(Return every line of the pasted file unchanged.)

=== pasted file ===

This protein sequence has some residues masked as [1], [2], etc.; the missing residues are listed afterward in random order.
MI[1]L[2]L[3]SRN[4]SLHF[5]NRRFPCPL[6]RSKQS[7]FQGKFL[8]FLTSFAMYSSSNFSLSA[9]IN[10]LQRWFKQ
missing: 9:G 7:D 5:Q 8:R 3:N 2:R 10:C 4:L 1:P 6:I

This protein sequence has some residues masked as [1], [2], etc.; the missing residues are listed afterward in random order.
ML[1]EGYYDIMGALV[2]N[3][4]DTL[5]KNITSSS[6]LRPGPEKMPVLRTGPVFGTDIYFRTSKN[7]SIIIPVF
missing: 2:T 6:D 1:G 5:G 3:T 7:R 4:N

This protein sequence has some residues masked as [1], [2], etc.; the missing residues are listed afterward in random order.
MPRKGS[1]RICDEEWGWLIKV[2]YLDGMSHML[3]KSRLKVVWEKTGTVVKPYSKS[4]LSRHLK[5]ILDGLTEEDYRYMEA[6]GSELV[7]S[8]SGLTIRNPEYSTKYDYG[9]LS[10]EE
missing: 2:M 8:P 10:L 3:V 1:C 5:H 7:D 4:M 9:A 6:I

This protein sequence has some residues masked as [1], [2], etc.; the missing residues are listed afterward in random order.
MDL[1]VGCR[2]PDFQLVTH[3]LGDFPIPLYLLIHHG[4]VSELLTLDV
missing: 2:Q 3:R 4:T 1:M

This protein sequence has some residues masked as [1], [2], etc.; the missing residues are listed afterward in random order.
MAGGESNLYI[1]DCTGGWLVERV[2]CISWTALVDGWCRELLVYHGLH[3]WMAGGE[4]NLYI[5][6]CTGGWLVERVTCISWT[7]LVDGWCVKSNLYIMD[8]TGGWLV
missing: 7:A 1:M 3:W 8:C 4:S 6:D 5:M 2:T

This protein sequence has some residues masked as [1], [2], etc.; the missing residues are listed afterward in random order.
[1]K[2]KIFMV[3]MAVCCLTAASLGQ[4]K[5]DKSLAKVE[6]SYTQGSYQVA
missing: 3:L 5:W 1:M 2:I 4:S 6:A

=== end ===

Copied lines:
This protein sequence has some residues masked as [1], [2], etc.; the missing residues are listed afterward in random order.
MI[1]L[2]L[3]SRN[4]SLHF[5]NRRFPCPL[6]RSKQS[7]FQGKFL[8]FLTSFAMYSSSNFSLSA[9]IN[10]LQRWFKQ
missing: 9:G 7:D 5:Q 8:R 3:N 2:R 10:C 4:L 1:P 6:I

This protein sequence has some residues masked as [1], [2], etc.; the missing residues are listed afterward in random order.
ML[1]EGYYDIMGALV[2]N[3][4]DTL[5]KNITSSS[6]LRPGPEKMPVLRTGPVFGTDIYFRTSKN[7]SIIIPVF
missing: 2:T 6:D 1:G 5:G 3:T 7:R 4:N

This protein sequence has some residues masked as [1], [2], etc.; the missing residues are listed afterward in random order.
MPRKGS[1]RICDEEWGWLIKV[2]YLDGMSHML[3]KSRLKVVWEKTGTVVKPYSKS[4]LSRHLK[5]ILDGLTEEDYRYMEA[6]GSELV[7]S[8]SGLTIRNPEYSTKYDYG[9]LS[10]EE
missing: 2:M 8:P 10:L 3:V 1:C 5:H 7:D 4:M 9:A 6:I

This protein sequence has some residues masked as [1], [2], etc.; the missing residues are listed afterward in random order.
MDL[1]VGCR[2]PDFQLVTH[3]LGDFPIPLYLLIHHG[4]VSELLTLDV
missing: 2:Q 3:R 4:T 1:M

This protein sequence has some residues masked as [1], [2], etc.; the missing residues are listed afterward in random order.
MAGGESNLYI[1]DCTGGWLVERV[2]CISWTALVDGWCRELLVYHGLH[3]WMAGGE[4]NLYI[5][6]CTGGWLVERVTCISWT[7]LVDGWCVKSNLYIMD[8]TGGWLV
missing: 7:A 1:M 3:W 8:C 4:S 6:D 5:M 2:T

This protein sequence has some residues masked as [1], [2], etc.; the missing residues are listed afterward in random order.
[1]K[2]KIFMV[3]MAVCCLTAASLGQ[4]K[5]DKSLAKVE[6]SYTQGSYQVA
missing: 3:L 5:W 1:M 2:I 4:S 6:A